Before the ADA, there was Deaf President Now

Danica Rice is an archives technician at the National Archives at Seattle, is partially Deaf, and considers herself a member of the Deaf culture and community.

During our celebration of the 25th anniversary of the signing of the Americans with Disabilities Act (ADA), it’s worth reflecting on an event two years earlier that served as a catalyst for the Deaf community and may well have pushed passage of the legislation forward. The eight-day event I refer to is called Deaf President Now, and it happened in Washington, DC, on the Gallaudet University campus and involved marches in nearby areas as well.

The charter for Galluadet University: April 8, 1864, Public Law 43: An Act to authorize the Columbia Institution for the Deaf & Dumb and the Blind to confer degrees.
The charter for Gallaudet University, signed by Abraham Lincoln, April 8, 1864, Public Law 43: An Act to authorize the Columbia Institution for the Deaf & Dumb and the Blind to confer degrees. (National Archives)

In March of 1988, Gallaudet’s Board of Trustees was responsible for choosing between three deaf and one hearing candidate for the presidency of the only fully Deaf university in the country. After hasty deliberation, they chose the hearing candidate.

The resulting uproar among the students and faculty led to marches protesting the decision, which were nationally recognized by the media. Protesters associated themselves with the civil rights movement by stating “we still have a dream,” making it easier for people to understand where the Deaf as a culture and identity were coming from in their desire for someone who spoke their language to lead their university.

On the second day of the protest, four students organized those around them to devise and present four demands to the Board of Trustees that morning. They demanded that:

  • Elisabeth Zinser (the hearing president-elect chosen by the Board of Trustees) must resign, and a deaf president be selected.
  • Jane Spilman must resign from the Board of Trustees (This was the result of a rather uncouth comment she made, which she later denied, defending her decision to elect Zinser: “Deaf people are not able to function in a hearing world.” Needless to say, this angered many.)
  • The percentage of deaf members on the Board of Trustees must be increased to at least 51 percent. (At the time, there were few or no Deaf members on the board.)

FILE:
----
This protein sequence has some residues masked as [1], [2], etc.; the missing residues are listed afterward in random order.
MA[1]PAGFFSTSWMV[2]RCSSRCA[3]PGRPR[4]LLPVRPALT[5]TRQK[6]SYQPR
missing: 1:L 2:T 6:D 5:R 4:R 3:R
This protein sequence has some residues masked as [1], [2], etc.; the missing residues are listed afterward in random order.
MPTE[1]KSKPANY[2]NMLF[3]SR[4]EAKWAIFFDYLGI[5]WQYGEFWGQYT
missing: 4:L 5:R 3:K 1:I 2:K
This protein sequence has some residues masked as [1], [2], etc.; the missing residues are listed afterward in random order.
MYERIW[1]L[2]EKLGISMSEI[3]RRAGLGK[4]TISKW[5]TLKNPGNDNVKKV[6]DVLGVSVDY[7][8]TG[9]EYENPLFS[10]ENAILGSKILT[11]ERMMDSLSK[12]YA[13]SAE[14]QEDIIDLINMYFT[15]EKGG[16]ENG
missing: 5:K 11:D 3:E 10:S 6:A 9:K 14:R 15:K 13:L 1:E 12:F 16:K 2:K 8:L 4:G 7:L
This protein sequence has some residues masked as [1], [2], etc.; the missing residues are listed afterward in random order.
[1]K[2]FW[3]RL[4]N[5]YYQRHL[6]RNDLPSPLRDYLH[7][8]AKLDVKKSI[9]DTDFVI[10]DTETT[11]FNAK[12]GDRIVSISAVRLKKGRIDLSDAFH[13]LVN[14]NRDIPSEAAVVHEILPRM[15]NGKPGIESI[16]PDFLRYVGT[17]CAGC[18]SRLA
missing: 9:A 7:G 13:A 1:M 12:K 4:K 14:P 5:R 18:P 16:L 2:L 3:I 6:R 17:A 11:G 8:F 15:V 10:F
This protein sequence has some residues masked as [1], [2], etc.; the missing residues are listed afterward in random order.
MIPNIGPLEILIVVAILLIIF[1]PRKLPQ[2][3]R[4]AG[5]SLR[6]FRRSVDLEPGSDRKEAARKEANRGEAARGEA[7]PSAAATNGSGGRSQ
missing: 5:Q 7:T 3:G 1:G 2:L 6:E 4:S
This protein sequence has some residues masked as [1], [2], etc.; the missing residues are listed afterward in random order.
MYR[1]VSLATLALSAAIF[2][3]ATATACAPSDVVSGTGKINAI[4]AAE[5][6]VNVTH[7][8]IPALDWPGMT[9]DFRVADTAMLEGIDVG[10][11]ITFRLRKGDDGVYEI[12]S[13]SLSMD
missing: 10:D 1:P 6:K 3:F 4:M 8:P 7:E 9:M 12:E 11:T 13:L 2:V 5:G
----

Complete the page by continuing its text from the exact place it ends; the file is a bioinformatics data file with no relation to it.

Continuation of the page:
• There must not be reprisals against any of the protesters for exercising their rights under the First Amendment.

Eventually, after eight days of ongoing protests, marches, boycotts by students of their classes, and much more (even deflating tires of school buses in front of the University gates!), the board finally gave in—a huge civil rights movement victory for the Deaf.

At long last, the first Deaf president of Gallaudet University became Dr. I. King Jordan, and during his acceptance speech, he said, “A Deaf person can do anything a hearing person can, except hear.” This became the mantra for Deaf people worldwide.

The media focus that this week-long event elicited made the world sit up and take notice. Due to the focus from the media and the widespread support in the form of letters or interviews from many public figures as well as members of Congress, this movement became, in Deaf history, a culmination of who they were as a culture, giving profound strength to the Deaf community as a whole.

How does this relate to the ADA, you may ask? When I consider the freedoms we have today, the two most important events I consider crucial in our history are the signing of the ADA and Deaf President Now.

There are still many ways in which the world can improve on working with the Deaf and other disabilities, but the signing of the ADA made enormous strides for all disabilities. Without these two remarkable events, the Deaf would have considerably fewer rights—but through their existence, our culture solidified and unified as a culture with a history.

For further information on Deaf President Now, go to:

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